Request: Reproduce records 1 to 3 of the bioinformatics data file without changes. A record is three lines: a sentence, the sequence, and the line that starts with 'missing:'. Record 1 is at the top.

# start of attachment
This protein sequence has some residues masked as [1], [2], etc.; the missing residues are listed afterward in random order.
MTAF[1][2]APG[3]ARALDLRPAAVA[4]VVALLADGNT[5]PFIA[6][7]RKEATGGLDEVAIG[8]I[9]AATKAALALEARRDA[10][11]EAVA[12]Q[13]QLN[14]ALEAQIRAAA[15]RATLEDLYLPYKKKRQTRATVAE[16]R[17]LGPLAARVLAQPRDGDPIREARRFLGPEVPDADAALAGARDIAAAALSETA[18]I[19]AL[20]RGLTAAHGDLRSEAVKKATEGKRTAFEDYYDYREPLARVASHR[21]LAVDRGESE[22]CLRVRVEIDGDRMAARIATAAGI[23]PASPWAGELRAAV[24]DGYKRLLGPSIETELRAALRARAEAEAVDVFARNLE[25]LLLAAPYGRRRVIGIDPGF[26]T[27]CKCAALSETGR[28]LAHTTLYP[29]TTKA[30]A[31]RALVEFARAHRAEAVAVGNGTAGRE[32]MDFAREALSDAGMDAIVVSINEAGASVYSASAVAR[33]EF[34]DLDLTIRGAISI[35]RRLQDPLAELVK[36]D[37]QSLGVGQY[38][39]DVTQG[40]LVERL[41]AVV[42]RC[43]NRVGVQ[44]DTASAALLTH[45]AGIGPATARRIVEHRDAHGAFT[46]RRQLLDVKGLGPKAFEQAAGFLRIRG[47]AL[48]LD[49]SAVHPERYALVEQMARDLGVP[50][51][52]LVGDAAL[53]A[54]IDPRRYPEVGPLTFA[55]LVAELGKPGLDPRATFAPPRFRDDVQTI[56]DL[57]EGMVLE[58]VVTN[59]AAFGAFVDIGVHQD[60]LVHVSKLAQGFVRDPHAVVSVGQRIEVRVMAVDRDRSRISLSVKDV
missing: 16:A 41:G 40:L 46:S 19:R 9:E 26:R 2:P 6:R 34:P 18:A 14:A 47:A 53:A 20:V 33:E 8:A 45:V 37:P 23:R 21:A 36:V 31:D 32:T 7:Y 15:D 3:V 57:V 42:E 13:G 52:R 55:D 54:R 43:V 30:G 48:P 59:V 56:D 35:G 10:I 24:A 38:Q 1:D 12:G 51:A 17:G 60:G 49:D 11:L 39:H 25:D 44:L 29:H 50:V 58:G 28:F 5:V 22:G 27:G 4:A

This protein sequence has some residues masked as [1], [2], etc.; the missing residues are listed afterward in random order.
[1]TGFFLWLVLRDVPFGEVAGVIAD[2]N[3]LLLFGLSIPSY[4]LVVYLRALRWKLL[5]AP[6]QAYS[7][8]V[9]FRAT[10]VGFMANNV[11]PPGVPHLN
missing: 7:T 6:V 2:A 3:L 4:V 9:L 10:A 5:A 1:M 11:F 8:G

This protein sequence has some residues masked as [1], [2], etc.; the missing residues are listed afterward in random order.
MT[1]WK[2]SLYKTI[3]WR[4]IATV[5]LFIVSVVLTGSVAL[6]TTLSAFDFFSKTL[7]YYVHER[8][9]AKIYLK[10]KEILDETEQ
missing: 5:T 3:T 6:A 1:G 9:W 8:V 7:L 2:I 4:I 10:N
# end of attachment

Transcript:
This protein sequence has some residues masked as [1], [2], etc.; the missing residues are listed afterward in random order.
MTAF[1][2]APG[3]ARALDLRPAAVA[4]VVALLADGNT[5]PFIA[6][7]RKEATGGLDEVAIG[8]I[9]AATKAALALEARRDA[10][11]EAVA[12]Q[13]QLN[14]ALEAQIRAAA[15]RATLEDLYLPYKKKRQTRATVAE[16]R[17]LGPLAARVLAQPRDGDPIREARRFLGPEVPDADAALAGARDIAAAALSETA[18]I[19]AL[20]RGLTAAHGDLRSEAVKKATEGKRTAFEDYYDYREPLARVASHR[21]LAVDRGESE[22]CLRVRVEIDGDRMAARIATAAGI[23]PASPWAGELRAAV[24]DGYKRLLGPSIETELRAALRARAEAEAVDVFARNLE[25]LLLAAPYGRRRVIGIDPGF[26]T[27]CKCAALSETGR[28]LAHTTLYP[29]TTKA[30]A[31]RALVEFARAHRAEAVAVGNGTAGRE[32]MDFAREALSDAGMDAIVVSINEAGASVYSASAVAR[33]EF[34]DLDLTIRGAISI[35]RRLQDPLAELVK[36]D[37]QSLGVGQY[38][39]DVTQG[40]LVERL[41]AVV[42]RC[43]NRVGVQ[44]DTASAALLTH[45]AGIGPATARRIVEHRDAHGAFT[46]RRQLLDVKGLGPKAFEQAAGFLRIRG[47]AL[48]LD[49]SAVHPERYALVEQMARDLGVP[50][51][52]LVGDAAL[53]A[54]IDPRRYPEVGPLTFA[55]LVAELGKPGLDPRATFAPPRFRDDVQTI[56]DL[57]EGMVLE[58]VVTN[59]AAFGAFVDIGVHQD[60]LVHVSKLAQGFVRDPHAVVSVGQRIEVRVMAVDRDRSRISLSVKDV
missing: 16:A 41:G 40:L 46:S 19:R 9:E 26:R 2:P 6:R 34:P 18:A 14:A 47:A 53:A 20:V 33:E 8:A 45:V 37:P 23:R 21:A 36:V 31:D 32:T 7:Y 15:D 3:V 57:V 42:E 13:G 52:R 55:D 54:R 43:V 30:G 48:P 59:V 56:D 35:G 10:I 24:A 38:Q 1:D 12:G 51:A 17:G 60:G 49:D 11:L 39:H 25:D 44:L 29:H 50:V 58:G 28:F 5:V 22:G 27:G 4:A

This protein sequence has some residues masked as [1], [2], etc.; the missing residues are listed afterward in random order.
[1]TGFFLWLVLRDVPFGEVAGVIAD[2]N[3]LLLFGLSIPSY[4]LVVYLRALRWKLL[5]AP[6]QAYS[7][8]V[9]FRAT[10]VGFMANNV[11]PPGVPHLN
missing: 7:T 6:V 2:A 3:L 4:V 9:L 10:A 5:A 1:M 11:F 8:G

This protein sequence has some residues masked as [1], [2], etc.; the missing residues are listed afterward in random order.
MT[1]WK[2]SLYKTI[3]WR[4]IATV[5]LFIVSVVLTGSVAL[6]TTLSAFDFFSKTL[7]YYVHER[8][9]AKIYLK[10]KEILDETEQ
missing: 5:T 3:T 6:A 1:G 9:W 8:V 7:L 2:I 4:I 10:N